Is Backpacking in Australia's East Coast any fun if you're a Non-Drinker?
Replies: 9 - Last Post: Oct 18, 2012 2:15 AM Last Post By: benmacdui
Oct 6, 2012 11:20 PM
Is Backpacking in Australia's East Coast any fun if you're a Non-Drinker?Dear All,
After some time living and working in Sydney, I will mostly likely be between contracts and thus have time to do some actual backpacking up the Australian East Coast from Sydney to Cairns.
I have stayed in hostels in some other places before I took up my current job and during long weekends dependent on work situation during my drinking days and did enjoy it, however I recently made the decision to stop drinking for health and other reasons. I have found that I don't enjoy being in pubs half as much since I became teetotal, and would much rather stay out of them these days.
My concern is that I will be staying in hostels to keep the costs down and as a chance to meet other travellers, and since most hostels seem to be drinking and party hostels on the East Coast, and the fact that I'm already in my thirties means that I'm conspicuously older than most other backpackers, I feel that the experience could end up being a very lonely one. In my travels I have met only one other traveller who was (to my knowledge) teetotal, and from what I see of the European backpackers where I currently live in Bondi, it seems that drinking is pretty much a prerequisite to the traveller experience.
I would like to hear the experiences of others, especially those who don't or hardly ever drink. How much does it affect your travel experience? What sort of places do you stay in? Do you still meet people or was it a lonely time? Is the Australian East Coast worth the effort for a non-drinker?
Edited by: benmacdui
Oct 7, 2012 1:41 AM
1I also don't drink alcohol, for the simple reason that I don't like the stuff, and am about 10 years older than you. When I were a lad :-) even students didn't get hammered every time; there were the occasional big nights but most people would just have a few and knew their limits, and you were seen as a laughing stock or a sad case if you got regularly stinking drunk.
sadly this is no longer the case, and it now seems to be the rule that if you can remember a night out, it wasn't a good one. Apart from this being really boring for spectators, if you are in the party hostels you won't get much sleep and the mess and filth can get really nasty. You certainly don't want to be in a dorm with these types.
might be worth seeing if there are places a bit out of the way, or small hostels frequented by the more interesting tourists, the ones who regard alcohol as an accessory to a good time, not the only thing in life. Best bet with the drunken kids is to stay away.
Oct 7, 2012 2:10 AM
Oct 7, 2012 3:44 AM
3Agree with no.2----have stayed in many YHA hostels and not had any drunken hostellers spoiling my experience. The east coast has lots of scenic and exciting places and good hikes as well. You can always buy a beer and a can of lemonade ----ask for 2 glasses and shandies can be made to last you a long long time. I mostly have gone to the pubs to watch sporting events on their sports channels-----at the YHA there is usually someone interested in doing the same and I find there is quite a large mix of ages, so not everyone is a youthful drinker. Hope you have a similar experience.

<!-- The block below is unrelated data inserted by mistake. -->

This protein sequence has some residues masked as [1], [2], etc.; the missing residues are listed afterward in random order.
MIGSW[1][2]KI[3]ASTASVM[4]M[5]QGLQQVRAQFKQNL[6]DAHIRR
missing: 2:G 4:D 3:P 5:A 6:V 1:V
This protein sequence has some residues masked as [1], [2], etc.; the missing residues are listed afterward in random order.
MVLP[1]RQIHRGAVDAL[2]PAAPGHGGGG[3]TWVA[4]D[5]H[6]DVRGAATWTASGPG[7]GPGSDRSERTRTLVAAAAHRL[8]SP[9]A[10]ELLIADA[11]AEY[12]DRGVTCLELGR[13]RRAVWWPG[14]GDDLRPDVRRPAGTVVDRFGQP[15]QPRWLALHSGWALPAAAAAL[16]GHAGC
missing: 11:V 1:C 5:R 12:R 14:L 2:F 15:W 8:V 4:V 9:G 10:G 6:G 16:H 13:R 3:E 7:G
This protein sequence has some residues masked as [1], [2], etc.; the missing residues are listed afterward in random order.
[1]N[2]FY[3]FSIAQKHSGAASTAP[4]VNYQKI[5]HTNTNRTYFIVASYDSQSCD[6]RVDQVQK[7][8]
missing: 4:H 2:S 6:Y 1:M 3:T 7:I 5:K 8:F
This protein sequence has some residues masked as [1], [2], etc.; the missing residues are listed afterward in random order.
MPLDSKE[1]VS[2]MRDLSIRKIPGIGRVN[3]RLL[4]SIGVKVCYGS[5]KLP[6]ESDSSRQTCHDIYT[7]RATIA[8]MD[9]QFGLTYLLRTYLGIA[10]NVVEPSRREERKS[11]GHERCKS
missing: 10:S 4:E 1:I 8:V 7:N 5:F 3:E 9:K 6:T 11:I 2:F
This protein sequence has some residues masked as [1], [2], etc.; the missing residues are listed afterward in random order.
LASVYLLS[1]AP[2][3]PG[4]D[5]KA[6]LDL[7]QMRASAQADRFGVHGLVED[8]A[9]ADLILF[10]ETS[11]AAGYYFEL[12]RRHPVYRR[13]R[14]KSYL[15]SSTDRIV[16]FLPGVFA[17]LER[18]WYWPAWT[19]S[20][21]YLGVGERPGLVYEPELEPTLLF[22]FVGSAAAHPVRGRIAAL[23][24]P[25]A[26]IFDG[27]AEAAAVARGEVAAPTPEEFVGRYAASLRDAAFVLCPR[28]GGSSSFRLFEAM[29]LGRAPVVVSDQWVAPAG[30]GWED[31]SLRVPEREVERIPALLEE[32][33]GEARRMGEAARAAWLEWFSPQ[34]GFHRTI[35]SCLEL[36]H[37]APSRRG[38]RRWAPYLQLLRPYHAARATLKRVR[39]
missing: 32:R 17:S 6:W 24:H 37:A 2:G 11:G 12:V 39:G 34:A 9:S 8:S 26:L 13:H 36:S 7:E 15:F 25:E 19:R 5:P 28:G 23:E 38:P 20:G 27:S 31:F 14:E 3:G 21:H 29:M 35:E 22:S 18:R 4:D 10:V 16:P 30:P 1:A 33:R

Oct 7, 2012 6:03 AM
4Beer and Lemonade?....God preserve us.....what an attitude to one of lifes genuine pleasures.
That's as much an abuse of alcohol as drinking til you fall over.
Did you never hear?.....Beer is God's way of telling us he loves us, and God didn't give us Lemonade.
Wine and water is respectful though.
Oct 7, 2012 6:49 PM
5i'm in my 30's and stay in hostels to keep prices down. i just don't stay in dorms. I like my privacy which helps when it comes to places that have a party reputation. That said, usually the smaller the hostel the less party orientated it will be. Also non central hostels are often quieter as well.
Oct 7, 2012 8:43 PM
6This is actually an interesting question. My wife and I are 34 and we are no longer interested in the drinking scene. We did this trip recently and stayed only in hostels (if interested, see our hostel reviews ). Some were more party oriented then others but there is such amazing stuff to see in Aus, we didn't care about people wondering how old we were, etc. You will meet people outside the hostels as well. Another option we tried was couch surfing. There's a great couch surfing culture in Australia.
Oct 13, 2012 5:25 AM
7Agree with Justin23. I stay away from the larger hostels when I can and also, you can usually tell by the ad's what the culture there is like. A phone call to the hostel before booking can be invaluable. I'm 50 and stay in hostels regularly. I've had some wonderful experiences and met some wonderful people, of all ages. I'm certainly not into the drunken party scene and like to retire early and rise early. I've found that if I stay in the less popular hostels, you tend to avoid the 'party' crowd. Travelling during off or shoulder seasons helps, too.
Oct 14, 2012 1:28 AM
Oct 18, 2012 2:15 AM
9Thanks for the replies!
I must admit that I have mixed views about the YHA. They are usually of a high standard and much cleaner but I have noticed that they can either have as much of a party element to them as other hostels (i.e. the YHA Central in Sydney) or be full of noisy schoolkids (YHA Canberra).
I will certainly look for smaller, out-of-the-way hostels and small pubs with accommodation in them.
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